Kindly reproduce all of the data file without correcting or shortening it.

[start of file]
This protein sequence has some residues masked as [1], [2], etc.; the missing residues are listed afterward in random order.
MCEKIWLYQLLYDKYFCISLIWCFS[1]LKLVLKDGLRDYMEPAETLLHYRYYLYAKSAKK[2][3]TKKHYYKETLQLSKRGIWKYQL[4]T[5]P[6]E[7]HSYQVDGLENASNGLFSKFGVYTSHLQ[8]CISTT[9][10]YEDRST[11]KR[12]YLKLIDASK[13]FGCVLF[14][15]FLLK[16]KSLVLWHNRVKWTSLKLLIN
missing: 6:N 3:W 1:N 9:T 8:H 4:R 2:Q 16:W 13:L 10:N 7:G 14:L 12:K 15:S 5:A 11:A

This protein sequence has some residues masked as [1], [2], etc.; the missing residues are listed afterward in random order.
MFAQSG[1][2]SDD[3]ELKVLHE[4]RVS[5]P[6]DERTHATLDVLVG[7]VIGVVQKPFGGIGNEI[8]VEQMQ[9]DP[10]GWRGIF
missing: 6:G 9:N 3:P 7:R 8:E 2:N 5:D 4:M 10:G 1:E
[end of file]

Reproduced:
This protein sequence has some residues masked as [1], [2], etc.; the missing residues are listed afterward in random order.
MCEKIWLYQLLYDKYFCISLIWCFS[1]LKLVLKDGLRDYMEPAETLLHYRYYLYAKSAKK[2][3]TKKHYYKETLQLSKRGIWKYQL[4]T[5]P[6]E[7]HSYQVDGLENASNGLFSKFGVYTSHLQ[8]CISTT[9][10]YEDRST[11]KR[12]YLKLIDASK[13]FGCVLF[14][15]FLLK[16]KSLVLWHNRVKWTSLKLLIN
missing: 6:N 3:W 1:N 9:T 8:H 4:R 2:Q 16:W 13:L 10:N 7:G 14:L 12:K 15:S 5:A 11:A

This protein sequence has some residues masked as [1], [2], etc.; the missing residues are listed afterward in random order.
MFAQSG[1][2]SDD[3]ELKVLHE[4]RVS[5]P[6]DERTHATLDVLVG[7]VIGVVQKPFGGIGNEI[8]VEQMQ[9]DP[10]GWRGIF
missing: 6:G 9:N 3:P 7:R 8:E 2:N 5:D 4:M 10:G 1:E